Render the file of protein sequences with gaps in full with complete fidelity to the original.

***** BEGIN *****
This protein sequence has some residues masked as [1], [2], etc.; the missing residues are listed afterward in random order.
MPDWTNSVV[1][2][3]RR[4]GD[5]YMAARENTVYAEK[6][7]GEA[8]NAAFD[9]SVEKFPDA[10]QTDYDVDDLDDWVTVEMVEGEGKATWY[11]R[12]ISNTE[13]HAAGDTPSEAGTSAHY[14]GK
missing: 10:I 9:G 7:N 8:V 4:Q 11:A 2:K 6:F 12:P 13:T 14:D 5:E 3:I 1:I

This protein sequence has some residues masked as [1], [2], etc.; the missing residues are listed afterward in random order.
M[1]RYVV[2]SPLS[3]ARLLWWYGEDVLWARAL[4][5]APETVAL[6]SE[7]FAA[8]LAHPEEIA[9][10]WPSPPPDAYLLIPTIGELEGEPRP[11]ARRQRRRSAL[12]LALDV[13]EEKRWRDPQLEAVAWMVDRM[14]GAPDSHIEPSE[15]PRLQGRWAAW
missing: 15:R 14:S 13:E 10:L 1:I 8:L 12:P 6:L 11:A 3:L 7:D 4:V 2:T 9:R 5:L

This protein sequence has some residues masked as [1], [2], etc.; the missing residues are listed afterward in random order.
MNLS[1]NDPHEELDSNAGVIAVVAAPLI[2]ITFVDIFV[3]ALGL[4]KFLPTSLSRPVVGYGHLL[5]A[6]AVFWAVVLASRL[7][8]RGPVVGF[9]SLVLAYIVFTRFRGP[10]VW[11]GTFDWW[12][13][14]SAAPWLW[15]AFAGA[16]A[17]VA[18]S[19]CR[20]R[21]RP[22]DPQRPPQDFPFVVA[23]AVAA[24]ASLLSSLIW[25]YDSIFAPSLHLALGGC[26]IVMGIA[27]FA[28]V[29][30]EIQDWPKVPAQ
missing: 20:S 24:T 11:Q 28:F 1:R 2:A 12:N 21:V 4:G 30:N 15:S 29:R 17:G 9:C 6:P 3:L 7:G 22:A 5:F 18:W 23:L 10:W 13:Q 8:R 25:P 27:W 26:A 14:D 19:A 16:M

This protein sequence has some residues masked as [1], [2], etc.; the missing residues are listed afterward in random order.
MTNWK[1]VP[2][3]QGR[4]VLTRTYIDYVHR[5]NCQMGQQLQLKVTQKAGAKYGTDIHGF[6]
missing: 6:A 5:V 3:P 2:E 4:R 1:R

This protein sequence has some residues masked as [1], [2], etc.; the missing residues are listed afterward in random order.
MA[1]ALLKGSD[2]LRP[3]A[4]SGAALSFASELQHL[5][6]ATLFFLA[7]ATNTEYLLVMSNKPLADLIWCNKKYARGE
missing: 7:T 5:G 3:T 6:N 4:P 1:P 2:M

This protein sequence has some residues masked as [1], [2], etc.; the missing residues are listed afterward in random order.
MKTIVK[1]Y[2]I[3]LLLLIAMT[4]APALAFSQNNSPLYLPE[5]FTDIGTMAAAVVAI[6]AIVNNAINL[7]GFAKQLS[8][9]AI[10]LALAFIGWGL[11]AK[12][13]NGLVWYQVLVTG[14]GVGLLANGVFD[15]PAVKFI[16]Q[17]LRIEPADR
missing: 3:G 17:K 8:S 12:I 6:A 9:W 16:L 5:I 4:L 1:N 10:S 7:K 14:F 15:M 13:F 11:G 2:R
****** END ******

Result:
This protein sequence has some residues masked as [1], [2], etc.; the missing residues are listed afterward in random order.
MPDWTNSVV[1][2][3]RR[4]GD[5]YMAARENTVYAEK[6][7]GEA[8]NAAFD[9]SVEKFPDA[10]QTDYDVDDLDDWVTVEMVEGEGKATWY[11]R[12]ISNTE[13]HAAGDTPSEAGTSAHY[14]GK
missing: 10:I 9:G 7:N 8:V 4:Q 11:A 2:K 6:F 12:P 13:T 14:D 5:E 3:I 1:I

This protein sequence has some residues masked as [1], [2], etc.; the missing residues are listed afterward in random order.
M[1]RYVV[2]SPLS[3]ARLLWWYGEDVLWARAL[4][5]APETVAL[6]SE[7]FAA[8]LAHPEEIA[9][10]WPSPPPDAYLLIPTIGELEGEPRP[11]ARRQRRRSAL[12]LALDV[13]EEKRWRDPQLEAVAWMVDRM[14]GAPDSHIEPSE[15]PRLQGRWAAW
missing: 15:R 14:S 13:E 10:L 1:I 8:L 12:P 6:L 11:A 3:L 7:D 4:V 2:T 9:R 5:L

This protein sequence has some residues masked as [1], [2], etc.; the missing residues are listed afterward in random order.
MNLS[1]NDPHEELDSNAGVIAVVAAPLI[2]ITFVDIFV[3]ALGL[4]KFLPTSLSRPVVGYGHLL[5]A[6]AVFWAVVLASRL[7][8]RGPVVGF[9]SLVLAYIVFTRFRGP[10]VW[11]GTFDWW[12][13][14]SAAPWLW[15]AFAGA[16]A[17]VA[18]S[19]CR[20]R[21]RP[22]DPQRPPQDFPFVVA[23]AVAA[24]ASLLSSLIW[25]YDSIFAPSLHLALGGC[26]IVMGIA[27]FA[28]V[29][30]EIQDWPKVPAQ
missing: 20:S 24:T 11:Q 28:F 1:R 2:A 12:N 21:V 4:G 30:N 15:S 29:R 17:G 9:C 6:P 3:L 7:G 22:A 5:F 18:W 23:L 10:W 13:Q 8:R 25:P 27:W 26:A 14:D 19:A 16:M

This protein sequence has some residues masked as [1], [2], etc.; the missing residues are listed afterward in random order.
MTNWK[1]VP[2][3]QGR[4]VLTRTYIDYVHR[5]NCQMGQQLQLKVTQKAGAKYGTDIHGF[6]
missing: 6:A 5:V 3:P 2:E 4:R 1:R

This protein sequence has some residues masked as [1], [2], etc.; the missing residues are listed afterward in random order.
MA[1]ALLKGSD[2]LRP[3]A[4]SGAALSFASELQHL[5][6]ATLFFLA[7]ATNTEYLLVMSNKPLADLIWCNKKYARGE
missing: 7:T 5:G 3:T 6:N 4:P 1:P 2:M

This protein sequence has some residues masked as [1], [2], etc.; the missing residues are listed afterward in random order.
MKTIVK[1]Y[2]I[3]LLLLIAMT[4]APALAFSQNNSPLYLPE[5]FTDIGTMAAAVVAI[6]AIVNNAINL[7]GFAKQLS[8][9]AI[10]LALAFIGWGL[11]AK[12][13]NGLVWYQVLVTG[14]GVGLLANGVFD[15]PAVKFI[16]Q[17]LRIEPADR
missing: 3:G 17:K 8:S 12:I 6:A 9:W 16:L 5:I 4:L 1:N 10:S 7:K 14:F 15:M 13:F 11:G 2:R